Removing Barriers Blog

DoD Issues Final Payday Lending Rule
Posted July 21, 2015 by Chandler Schuette

Today the U.S. Department of Defense (DoD) expanded the types of credit products that are covered by a 36% rate cap and other military-specific protections under the Military Lending Act (MLA) through a final rule. CUNA had previously filed comments with DoD in response to their proposal.

CUNA continues to strongly support MLA protections for servicemembers from unscrupulous business practices of organizations targeting our military personnel, but has concerns that the rules scope is overly broad. Specifically, CUNA is disappointed that there was not a blanket exemption for credit unions who provide alternatives to predatory loans, and who seek to provide their members with products and services at a fair and reasonable rate.

CUNA also previously expressed concerns that burdensome regulations in this area could ultimately reduce the ability of credit unions to provide the products and services to service members and their families, that they want and need.

The final rule announced Tuesday broadens the definition of “consumer credit” from the original narrow parameters under the MLA, which defined “consumer credit” products as:

  • closed-end payday loans for no more than $2,000 and with a term of 91 days or fewer;
  • closed-end auto title loans with a term of 181 days or fewer; and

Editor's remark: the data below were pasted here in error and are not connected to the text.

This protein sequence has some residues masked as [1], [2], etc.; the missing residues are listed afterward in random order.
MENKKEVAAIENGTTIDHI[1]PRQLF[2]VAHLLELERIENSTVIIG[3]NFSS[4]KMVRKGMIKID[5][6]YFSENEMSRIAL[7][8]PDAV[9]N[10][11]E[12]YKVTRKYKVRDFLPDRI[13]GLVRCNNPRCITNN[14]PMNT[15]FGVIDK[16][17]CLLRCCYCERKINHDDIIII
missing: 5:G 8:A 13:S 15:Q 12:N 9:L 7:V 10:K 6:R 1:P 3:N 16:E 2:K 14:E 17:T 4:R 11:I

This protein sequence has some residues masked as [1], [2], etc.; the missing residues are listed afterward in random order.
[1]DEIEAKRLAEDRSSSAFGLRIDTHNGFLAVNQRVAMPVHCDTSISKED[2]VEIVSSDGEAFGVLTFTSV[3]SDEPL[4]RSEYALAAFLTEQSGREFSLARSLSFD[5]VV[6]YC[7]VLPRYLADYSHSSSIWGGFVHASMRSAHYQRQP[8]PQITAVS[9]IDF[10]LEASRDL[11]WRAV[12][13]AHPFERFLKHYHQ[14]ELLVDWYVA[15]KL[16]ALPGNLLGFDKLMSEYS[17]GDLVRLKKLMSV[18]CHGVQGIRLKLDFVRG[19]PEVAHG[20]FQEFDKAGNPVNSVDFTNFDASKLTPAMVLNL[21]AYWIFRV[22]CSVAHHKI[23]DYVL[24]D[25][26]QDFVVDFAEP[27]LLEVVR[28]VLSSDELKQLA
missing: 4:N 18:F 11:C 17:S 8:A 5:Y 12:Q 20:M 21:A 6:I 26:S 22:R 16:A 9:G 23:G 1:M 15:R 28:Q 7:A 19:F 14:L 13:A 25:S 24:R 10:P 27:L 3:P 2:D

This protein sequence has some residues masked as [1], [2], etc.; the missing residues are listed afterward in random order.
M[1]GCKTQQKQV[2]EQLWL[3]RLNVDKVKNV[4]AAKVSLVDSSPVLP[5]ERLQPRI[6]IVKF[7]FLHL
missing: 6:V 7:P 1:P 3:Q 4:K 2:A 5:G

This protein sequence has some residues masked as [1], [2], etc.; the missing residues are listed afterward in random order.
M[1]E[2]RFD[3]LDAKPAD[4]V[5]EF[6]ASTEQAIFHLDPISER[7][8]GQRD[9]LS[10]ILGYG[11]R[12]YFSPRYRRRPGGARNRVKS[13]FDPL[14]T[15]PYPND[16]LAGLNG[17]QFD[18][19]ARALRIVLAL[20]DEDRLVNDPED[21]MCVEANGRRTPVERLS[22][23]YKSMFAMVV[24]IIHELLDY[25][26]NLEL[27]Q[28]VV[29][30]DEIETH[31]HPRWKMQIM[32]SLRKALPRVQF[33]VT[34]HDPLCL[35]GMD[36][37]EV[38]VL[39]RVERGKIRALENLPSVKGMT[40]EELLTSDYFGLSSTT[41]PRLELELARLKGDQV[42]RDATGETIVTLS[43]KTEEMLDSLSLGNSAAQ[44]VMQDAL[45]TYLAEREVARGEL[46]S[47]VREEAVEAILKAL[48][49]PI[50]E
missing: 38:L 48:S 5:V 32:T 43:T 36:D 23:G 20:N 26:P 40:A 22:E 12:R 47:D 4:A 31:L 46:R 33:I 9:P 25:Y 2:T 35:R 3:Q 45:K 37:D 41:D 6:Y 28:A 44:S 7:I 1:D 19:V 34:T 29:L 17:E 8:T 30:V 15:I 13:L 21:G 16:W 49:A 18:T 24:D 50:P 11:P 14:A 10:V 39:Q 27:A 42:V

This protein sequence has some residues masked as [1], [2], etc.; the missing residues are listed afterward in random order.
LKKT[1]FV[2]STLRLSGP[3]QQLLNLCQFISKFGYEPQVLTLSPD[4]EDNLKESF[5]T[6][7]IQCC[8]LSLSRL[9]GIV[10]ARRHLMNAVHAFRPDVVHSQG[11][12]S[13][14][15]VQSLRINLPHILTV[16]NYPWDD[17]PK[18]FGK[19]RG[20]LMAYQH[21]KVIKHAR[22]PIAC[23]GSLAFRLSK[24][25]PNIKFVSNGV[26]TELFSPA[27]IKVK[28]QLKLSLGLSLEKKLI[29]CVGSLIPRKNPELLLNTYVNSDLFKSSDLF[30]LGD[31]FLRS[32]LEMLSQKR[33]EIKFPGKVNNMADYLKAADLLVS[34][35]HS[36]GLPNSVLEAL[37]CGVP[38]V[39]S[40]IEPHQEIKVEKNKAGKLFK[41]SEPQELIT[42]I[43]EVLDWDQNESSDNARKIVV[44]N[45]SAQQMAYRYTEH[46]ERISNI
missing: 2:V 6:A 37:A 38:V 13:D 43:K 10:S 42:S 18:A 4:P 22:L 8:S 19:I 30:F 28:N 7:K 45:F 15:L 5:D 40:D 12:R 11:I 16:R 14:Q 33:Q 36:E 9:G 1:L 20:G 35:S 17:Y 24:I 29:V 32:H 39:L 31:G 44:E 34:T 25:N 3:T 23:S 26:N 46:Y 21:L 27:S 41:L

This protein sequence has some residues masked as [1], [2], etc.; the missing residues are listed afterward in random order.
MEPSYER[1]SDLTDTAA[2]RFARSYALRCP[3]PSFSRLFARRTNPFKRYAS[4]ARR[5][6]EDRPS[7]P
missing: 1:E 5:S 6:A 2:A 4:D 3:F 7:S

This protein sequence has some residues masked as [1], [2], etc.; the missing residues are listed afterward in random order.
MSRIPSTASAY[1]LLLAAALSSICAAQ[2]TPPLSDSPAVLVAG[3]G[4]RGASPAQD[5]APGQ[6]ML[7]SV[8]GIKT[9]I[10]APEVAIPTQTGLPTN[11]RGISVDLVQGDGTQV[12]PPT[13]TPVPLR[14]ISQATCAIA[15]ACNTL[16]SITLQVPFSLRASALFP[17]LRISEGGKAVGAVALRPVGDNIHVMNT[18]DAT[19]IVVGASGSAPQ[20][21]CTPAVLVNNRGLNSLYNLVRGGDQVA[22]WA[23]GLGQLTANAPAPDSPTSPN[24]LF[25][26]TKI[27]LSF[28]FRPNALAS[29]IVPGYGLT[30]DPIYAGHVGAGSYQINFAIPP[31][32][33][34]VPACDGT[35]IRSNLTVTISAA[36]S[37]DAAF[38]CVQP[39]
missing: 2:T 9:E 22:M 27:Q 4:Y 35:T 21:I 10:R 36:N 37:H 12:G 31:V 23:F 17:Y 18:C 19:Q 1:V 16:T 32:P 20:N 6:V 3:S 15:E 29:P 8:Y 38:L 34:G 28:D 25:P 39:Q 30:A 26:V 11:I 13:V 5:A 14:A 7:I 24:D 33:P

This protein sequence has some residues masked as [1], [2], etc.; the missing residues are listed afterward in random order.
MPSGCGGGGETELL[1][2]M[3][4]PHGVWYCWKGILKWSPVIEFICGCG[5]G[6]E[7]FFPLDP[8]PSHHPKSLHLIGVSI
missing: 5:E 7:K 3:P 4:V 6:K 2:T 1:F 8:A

• closed-end tax refund anticipation loans.

Under the new definition, the DoD said the term would be "be defined consistently with credit that for decades has been subject to the disclosure requirements of the Truth in Lending Act (TILA), codified in Regulation Z, namely: credit offered or extended to a covered borrower primarily for personal, family, or household purposes, and that is (i) subject to a finance charge or (ii) payable by a written agreement in more than four installments."

The MLA regulation would, however, continue to exclude residential mortgages and credit extended to finance the purchase of, and secured by, personal property, such as vehicle purchase loans.

The rule goes into effect on Oct. 1, and compliance is required by Oct. 3, 2016 - a safe harbor that CUNA appreciates for compliance purposes.

CUNA also had urged the DOD to work with the NCUA to ensure the agency's Payday Alternative Loans (PAL) product can continue to be offered, and are excluded from the proposal changes. We are currently in the process of analyzing the final rule to determine all possible effects on credit unions.

For more information, please contact Leah Dempsey, Senior Director of Advocacy and Counsel.